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Clever concave roof design harvests rainwater in hot climates

By Kimberley Mok / Source: TreeHugger

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We know that water is life, and the growing scarcity of water in many regions around the world is already affecting food security, and could very well prompt future climate migration and conflicts over water.

All these factors are compelling reasons to create self-sustaining buildings that are appropriately designed for their local climate and possibly even support local biodiversity. ArchDaily shows this interesting rainwater-collecting design from Iranian firm BMDesign Studios, which features a double-roof design with a bowl-shaped component that augments the amount of rainwater that can be collected in arid climates.

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The architects note that the design is adapted to the low levels of precipitation in this region, which is one-third of that of the world average; rain here evaporates at three times higher than the world average as well. Thus, the concave roof is made to “help [make] even the smallest quantities of rain [flow down] the roof and eventually coalesce into bigger drops, just right for harvesting before they evaporate”.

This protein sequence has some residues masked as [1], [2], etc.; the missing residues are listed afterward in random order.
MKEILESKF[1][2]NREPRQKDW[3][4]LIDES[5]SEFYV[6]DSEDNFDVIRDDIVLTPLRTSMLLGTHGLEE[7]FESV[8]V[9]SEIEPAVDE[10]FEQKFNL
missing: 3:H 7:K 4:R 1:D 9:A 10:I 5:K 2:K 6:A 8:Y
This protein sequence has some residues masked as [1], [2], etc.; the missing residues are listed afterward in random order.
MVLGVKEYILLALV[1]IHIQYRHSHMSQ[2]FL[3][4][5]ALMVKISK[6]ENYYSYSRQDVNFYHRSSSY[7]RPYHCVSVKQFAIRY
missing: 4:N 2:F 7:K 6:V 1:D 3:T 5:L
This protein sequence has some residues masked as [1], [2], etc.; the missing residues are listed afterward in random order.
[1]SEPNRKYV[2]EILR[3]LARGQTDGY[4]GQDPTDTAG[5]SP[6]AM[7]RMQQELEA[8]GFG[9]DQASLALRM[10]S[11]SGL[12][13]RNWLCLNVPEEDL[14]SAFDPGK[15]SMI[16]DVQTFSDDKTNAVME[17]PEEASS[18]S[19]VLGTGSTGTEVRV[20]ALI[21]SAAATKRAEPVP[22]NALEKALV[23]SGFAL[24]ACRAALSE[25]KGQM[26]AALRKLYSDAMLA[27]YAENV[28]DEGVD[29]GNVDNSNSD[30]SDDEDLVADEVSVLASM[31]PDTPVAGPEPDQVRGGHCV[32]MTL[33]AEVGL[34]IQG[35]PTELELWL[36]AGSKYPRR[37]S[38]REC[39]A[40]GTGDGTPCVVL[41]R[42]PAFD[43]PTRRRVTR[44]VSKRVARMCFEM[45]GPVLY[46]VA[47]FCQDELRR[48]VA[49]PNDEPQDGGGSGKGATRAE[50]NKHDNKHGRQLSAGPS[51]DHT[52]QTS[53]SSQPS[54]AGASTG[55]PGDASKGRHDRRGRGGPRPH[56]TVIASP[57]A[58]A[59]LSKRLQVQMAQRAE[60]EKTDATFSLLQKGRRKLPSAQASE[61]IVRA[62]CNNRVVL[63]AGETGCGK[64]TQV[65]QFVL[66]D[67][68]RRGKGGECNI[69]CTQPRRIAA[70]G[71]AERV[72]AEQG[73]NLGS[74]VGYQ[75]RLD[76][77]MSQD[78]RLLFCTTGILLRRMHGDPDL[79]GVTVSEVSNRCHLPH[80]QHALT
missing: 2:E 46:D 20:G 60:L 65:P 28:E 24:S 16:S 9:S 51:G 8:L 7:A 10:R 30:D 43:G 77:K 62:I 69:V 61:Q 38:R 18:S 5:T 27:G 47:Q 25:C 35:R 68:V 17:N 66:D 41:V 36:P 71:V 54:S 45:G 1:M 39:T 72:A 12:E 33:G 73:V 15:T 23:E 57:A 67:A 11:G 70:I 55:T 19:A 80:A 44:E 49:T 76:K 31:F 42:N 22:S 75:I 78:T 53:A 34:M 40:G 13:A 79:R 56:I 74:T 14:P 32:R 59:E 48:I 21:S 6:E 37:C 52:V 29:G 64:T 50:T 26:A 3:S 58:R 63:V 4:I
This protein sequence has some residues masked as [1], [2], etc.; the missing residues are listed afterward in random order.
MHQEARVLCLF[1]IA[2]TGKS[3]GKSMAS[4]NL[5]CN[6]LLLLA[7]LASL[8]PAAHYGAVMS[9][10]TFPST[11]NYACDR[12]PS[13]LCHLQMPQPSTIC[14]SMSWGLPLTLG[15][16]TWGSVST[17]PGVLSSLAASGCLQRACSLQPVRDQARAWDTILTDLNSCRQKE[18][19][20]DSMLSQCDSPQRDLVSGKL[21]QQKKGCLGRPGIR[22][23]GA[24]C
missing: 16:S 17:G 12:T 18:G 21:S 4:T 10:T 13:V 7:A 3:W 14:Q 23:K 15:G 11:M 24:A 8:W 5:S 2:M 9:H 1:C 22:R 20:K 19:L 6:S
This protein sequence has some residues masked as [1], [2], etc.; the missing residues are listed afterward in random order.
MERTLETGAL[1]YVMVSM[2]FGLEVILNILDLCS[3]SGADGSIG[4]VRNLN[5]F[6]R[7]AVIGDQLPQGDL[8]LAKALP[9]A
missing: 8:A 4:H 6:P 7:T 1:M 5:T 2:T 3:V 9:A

In addition, the other roof upon which the concave roof sits is slightly domed, so that during the bright daylight hours, only part of the roof is exposed to sun and airflow between the two roofs is increased, to keep the interior cooler. The bowled roof also provides extra shading.

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For a prototype of a school building with 923 square metres (9,935 square feet) of concave roof, it is estimated that 28 cubic metres (7,396 gallons) of water would be collected — the architects say that’s about a 60 percent rate of efficiency and still, nothing to sneeze at.

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Water will be stored in reservoirs that will be hidden between the walls of the buildings, and can help to passively cool the interiors, thus “[lowering] the overall carbon footprint of much-needed air conditioning in this harsh environment.” The overall site design also includes a series of “wind towers” that will funnel in fresh air into the buildings — obviously inspired by traditional “windcatchers” found in Persian architecture.

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Read more @ TreeHugger

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